- Address fleas. If your cat is not already on year-round monthly flea prevention, it can be a good idea to start them on one. Most flea products will begin killing fleas within the first 24 hours, so if flea dermatitis is the root cause of itching, killing the fleas is the first course of action. However, if secondary symptoms or infections are involved, your cat might not stop scratching right away. Your vet can make recommendations to help your cat during your appointment. Don't forget to treat your environment to stop the vicious flea cycle.
- Prevent scratching. Most allergic cats self-traumatize. Prevent further damage by putting your cat in the cone of shame. If you have an Elizabethan collar on hand at home, great! If not, you can find one at a local pet store. A cone will keep your cat from chewing on themselves or traumatizing the skin behind their ears, although they might still have a chance to scratch their body with their hind claws.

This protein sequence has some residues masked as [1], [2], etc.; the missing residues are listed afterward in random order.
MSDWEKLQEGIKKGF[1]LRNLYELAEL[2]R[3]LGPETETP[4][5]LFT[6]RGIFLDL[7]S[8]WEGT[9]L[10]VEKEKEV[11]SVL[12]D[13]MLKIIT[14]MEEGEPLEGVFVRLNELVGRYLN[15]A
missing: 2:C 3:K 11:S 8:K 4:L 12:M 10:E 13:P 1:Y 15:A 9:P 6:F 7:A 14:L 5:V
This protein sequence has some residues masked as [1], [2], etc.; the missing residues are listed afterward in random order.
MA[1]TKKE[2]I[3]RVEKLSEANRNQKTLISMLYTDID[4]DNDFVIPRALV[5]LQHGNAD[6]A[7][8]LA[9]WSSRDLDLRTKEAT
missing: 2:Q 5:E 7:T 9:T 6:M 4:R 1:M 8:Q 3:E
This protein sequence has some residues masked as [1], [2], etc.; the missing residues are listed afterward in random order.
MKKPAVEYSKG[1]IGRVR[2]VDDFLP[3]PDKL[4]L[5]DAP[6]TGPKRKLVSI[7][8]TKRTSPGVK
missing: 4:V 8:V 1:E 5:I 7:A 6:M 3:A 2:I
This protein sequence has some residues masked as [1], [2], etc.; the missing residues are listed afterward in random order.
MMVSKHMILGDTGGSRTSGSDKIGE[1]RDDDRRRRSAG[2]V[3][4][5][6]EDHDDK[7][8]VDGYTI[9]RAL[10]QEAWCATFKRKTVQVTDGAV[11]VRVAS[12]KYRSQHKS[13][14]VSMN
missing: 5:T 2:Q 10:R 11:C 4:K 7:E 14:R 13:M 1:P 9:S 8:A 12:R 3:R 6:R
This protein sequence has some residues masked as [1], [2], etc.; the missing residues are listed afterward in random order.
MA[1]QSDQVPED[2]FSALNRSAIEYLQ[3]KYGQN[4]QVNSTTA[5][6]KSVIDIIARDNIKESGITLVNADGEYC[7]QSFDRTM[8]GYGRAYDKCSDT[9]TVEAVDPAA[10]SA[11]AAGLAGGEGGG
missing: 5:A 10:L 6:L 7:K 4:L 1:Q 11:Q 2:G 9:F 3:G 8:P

- Consider a bath. Avoid bathing your cat if they have severely broken, bleeding, or scabbed skin. However, for those cats with mild-to-moderate itching, a bath can help soothe their itchy skin. If your cat tolerates it, you can try bathing them in lukewarm water to cool their inflamed skin. A soothing cat-specific shampoo with ingredients such as oatmeal could also help. Don't force your cat to submit to a bath if it stresses them out, as this could exacerbate symptoms or scratching.
Itchy Skin in Cats
In the end, feline skin allergies cannot be cured; they can only be managed in order to reduce an affected cat's suffering. Early allergy detection is the key to keeping the problem from getting out of hand. Schedule an appointment with your vet to determine the cause of their allergies, then begin appropriate treatment. Soon, you and your cat will both enjoy scratchless nights free of disturbances.